Why do bowhead whales have such large heads?

BBC Wildlife expert Stuart Blackman answers your wild question.

A
a
-
Bowhead whale surfacing

Bowhead whale surfacing © Michael Nolan : Robert Harding / Getty

 

An adult bowhead’s head accounts for approximately two fifths of its body length. These Arctic giants specialise in particularly small crustacean prey, so they need a large amount of baleen to filter sufficient quantities from the water.

About 640 baleen plates hang from its upper jaw and, at 4m in length, they are the longest of any whale’s – hence the need for a super-sized head.

Calves don’t develop these front-heavy proportions until they have been weaned. Their bodies virtually stop growing for a few years as they channel resources into their front ends. The youngsters even dismantle bone tissue laid down in their ribs while they were suckling and redistribute it to the skull and baleen areas to accelerate growth.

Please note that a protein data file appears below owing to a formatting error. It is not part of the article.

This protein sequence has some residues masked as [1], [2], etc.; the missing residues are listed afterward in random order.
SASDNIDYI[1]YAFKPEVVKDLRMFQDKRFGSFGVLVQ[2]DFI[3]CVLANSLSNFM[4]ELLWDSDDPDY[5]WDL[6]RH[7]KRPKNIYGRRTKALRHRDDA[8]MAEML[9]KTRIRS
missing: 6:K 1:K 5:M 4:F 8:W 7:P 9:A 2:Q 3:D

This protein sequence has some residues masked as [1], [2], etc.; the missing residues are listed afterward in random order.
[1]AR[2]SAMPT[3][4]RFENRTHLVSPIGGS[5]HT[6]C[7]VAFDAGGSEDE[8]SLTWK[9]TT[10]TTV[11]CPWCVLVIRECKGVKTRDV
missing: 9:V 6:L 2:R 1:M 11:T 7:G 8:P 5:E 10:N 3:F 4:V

Click here to read more of our Wildlife Q&As.

 

Do you have a wildlife question you’d like answered? Email your question to wildquestions@immediate.co.uk or post it to Q&A, BBC Wildlife Magazine, Immediate Media Company, 2nd Floor, Tower House, Fairfax Street, Bristol BS1 3BN

We use cookies to improve your experience of our website. Cookies perform functions like recognising you each time you visit and delivering advertising messages that are relevant to you. Read more here